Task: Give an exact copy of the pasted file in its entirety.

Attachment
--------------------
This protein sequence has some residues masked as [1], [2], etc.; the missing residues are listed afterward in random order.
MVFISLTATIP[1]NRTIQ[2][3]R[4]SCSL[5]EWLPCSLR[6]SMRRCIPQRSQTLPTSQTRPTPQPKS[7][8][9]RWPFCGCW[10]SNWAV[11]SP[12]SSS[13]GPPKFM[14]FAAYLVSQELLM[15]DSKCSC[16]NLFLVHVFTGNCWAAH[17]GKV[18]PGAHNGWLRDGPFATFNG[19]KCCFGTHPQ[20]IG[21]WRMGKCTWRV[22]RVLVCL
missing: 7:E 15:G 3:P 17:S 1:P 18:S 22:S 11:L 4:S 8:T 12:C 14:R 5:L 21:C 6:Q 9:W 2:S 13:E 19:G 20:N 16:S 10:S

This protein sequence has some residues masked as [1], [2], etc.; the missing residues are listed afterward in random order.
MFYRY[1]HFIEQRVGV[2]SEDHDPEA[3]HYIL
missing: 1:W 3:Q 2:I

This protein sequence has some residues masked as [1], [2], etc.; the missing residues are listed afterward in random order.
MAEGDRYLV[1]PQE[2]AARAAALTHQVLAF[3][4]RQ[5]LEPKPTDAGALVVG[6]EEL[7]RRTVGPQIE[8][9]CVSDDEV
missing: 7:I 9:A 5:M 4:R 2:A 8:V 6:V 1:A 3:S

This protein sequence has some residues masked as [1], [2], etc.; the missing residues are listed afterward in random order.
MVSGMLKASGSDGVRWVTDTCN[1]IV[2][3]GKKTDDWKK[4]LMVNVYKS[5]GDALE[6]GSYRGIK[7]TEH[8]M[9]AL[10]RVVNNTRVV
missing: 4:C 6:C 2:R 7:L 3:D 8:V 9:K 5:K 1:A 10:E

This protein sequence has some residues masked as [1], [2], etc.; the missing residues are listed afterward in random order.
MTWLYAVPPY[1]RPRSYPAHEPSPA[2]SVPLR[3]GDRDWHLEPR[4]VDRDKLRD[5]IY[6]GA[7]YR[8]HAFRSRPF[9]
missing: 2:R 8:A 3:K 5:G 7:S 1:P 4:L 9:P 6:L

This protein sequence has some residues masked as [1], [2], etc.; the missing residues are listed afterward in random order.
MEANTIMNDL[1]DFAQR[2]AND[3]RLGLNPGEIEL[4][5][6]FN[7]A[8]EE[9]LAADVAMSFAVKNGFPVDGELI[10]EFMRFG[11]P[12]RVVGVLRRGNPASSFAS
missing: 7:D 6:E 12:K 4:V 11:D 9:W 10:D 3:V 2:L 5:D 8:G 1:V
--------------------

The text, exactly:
This protein sequence has some residues masked as [1], [2], etc.; the missing residues are listed afterward in random order.
MVFISLTATIP[1]NRTIQ[2][3]R[4]SCSL[5]EWLPCSLR[6]SMRRCIPQRSQTLPTSQTRPTPQPKS[7][8][9]RWPFCGCW[10]SNWAV[11]SP[12]SSS[13]GPPKFM[14]FAAYLVSQELLM[15]DSKCSC[16]NLFLVHVFTGNCWAAH[17]GKV[18]PGAHNGWLRDGPFATFNG[19]KCCFGTHPQ[20]IG[21]WRMGKCTWRV[22]RVLVCL
missing: 7:E 15:G 3:P 17:S 1:P 18:S 22:S 11:L 4:S 8:T 12:C 14:R 5:L 21:C 6:Q 9:W 2:S 13:E 19:G 20:N 16:S 10:S

This protein sequence has some residues masked as [1], [2], etc.; the missing residues are listed afterward in random order.
MFYRY[1]HFIEQRVGV[2]SEDHDPEA[3]HYIL
missing: 1:W 3:Q 2:I

This protein sequence has some residues masked as [1], [2], etc.; the missing residues are listed afterward in random order.
MAEGDRYLV[1]PQE[2]AARAAALTHQVLAF[3][4]RQ[5]LEPKPTDAGALVVG[6]EEL[7]RRTVGPQIE[8][9]CVSDDEV
missing: 7:I 9:A 5:M 4:R 2:A 8:V 6:V 1:A 3:S

This protein sequence has some residues masked as [1], [2], etc.; the missing residues are listed afterward in random order.
MVSGMLKASGSDGVRWVTDTCN[1]IV[2][3]GKKTDDWKK[4]LMVNVYKS[5]GDALE[6]GSYRGIK[7]TEH[8]M[9]AL[10]RVVNNTRVV
missing: 4:C 6:C 2:R 7:L 3:D 8:V 9:K 5:K 1:A 10:E

This protein sequence has some residues masked as [1], [2], etc.; the missing residues are listed afterward in random order.
MTWLYAVPPY[1]RPRSYPAHEPSPA[2]SVPLR[3]GDRDWHLEPR[4]VDRDKLRD[5]IY[6]GA[7]YR[8]HAFRSRPF[9]
missing: 2:R 8:A 3:K 5:G 7:S 1:P 4:L 9:P 6:L

This protein sequence has some residues masked as [1], [2], etc.; the missing residues are listed afterward in random order.
MEANTIMNDL[1]DFAQR[2]AND[3]RLGLNPGEIEL[4][5][6]FN[7]A[8]EE[9]LAADVAMSFAVKNGFPVDGELI[10]EFMRFG[11]P[12]RVVGVLRRGNPASSFAS
missing: 7:D 6:E 12:K 4:V 11:D 9:W 10:D 3:V 2:L 5:D 8:G 1:V